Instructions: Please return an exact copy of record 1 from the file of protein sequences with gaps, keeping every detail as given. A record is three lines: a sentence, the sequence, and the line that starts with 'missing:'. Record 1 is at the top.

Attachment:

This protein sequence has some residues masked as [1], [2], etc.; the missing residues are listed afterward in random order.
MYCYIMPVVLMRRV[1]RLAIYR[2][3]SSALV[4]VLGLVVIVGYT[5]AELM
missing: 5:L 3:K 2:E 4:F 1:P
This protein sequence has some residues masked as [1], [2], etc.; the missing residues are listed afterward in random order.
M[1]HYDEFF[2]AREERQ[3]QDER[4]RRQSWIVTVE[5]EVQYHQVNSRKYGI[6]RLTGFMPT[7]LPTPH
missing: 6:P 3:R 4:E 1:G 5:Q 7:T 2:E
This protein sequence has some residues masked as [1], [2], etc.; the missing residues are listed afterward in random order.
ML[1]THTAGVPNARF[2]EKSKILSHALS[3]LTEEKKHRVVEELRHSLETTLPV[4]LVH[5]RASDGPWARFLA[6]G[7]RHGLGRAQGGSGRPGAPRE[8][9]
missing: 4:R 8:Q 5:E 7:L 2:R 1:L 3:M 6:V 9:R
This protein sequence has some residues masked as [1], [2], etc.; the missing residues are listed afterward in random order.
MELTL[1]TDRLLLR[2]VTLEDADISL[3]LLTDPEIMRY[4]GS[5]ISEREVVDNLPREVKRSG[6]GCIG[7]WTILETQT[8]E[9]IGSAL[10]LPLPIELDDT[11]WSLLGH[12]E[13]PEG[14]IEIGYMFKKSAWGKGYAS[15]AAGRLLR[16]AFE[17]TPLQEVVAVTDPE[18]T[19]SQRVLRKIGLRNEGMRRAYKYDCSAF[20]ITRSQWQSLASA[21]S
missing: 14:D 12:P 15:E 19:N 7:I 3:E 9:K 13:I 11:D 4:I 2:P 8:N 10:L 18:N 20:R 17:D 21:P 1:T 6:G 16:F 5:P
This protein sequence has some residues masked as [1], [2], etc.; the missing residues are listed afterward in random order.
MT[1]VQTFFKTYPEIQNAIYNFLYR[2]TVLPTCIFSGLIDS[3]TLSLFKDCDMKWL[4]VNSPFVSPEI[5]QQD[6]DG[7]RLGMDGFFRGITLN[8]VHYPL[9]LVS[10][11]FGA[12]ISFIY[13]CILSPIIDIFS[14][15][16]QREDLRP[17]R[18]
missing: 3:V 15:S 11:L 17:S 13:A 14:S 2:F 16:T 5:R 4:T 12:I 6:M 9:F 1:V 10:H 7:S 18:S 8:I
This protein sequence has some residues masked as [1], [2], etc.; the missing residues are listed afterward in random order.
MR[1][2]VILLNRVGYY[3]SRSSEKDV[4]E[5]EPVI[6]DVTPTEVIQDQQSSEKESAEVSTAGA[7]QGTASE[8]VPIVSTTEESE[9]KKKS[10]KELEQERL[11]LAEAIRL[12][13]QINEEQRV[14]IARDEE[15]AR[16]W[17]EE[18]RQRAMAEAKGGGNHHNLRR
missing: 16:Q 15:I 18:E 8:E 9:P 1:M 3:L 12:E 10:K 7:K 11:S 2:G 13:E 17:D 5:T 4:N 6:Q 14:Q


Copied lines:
This protein sequence has some residues masked as [1], [2], etc.; the missing residues are listed afterward in random order.
MYCYIMPVVLMRRV[1]RLAIYR[2][3]SSALV[4]VLGLVVIVGYT[5]AELM
missing: 5:L 3:K 2:E 4:F 1:P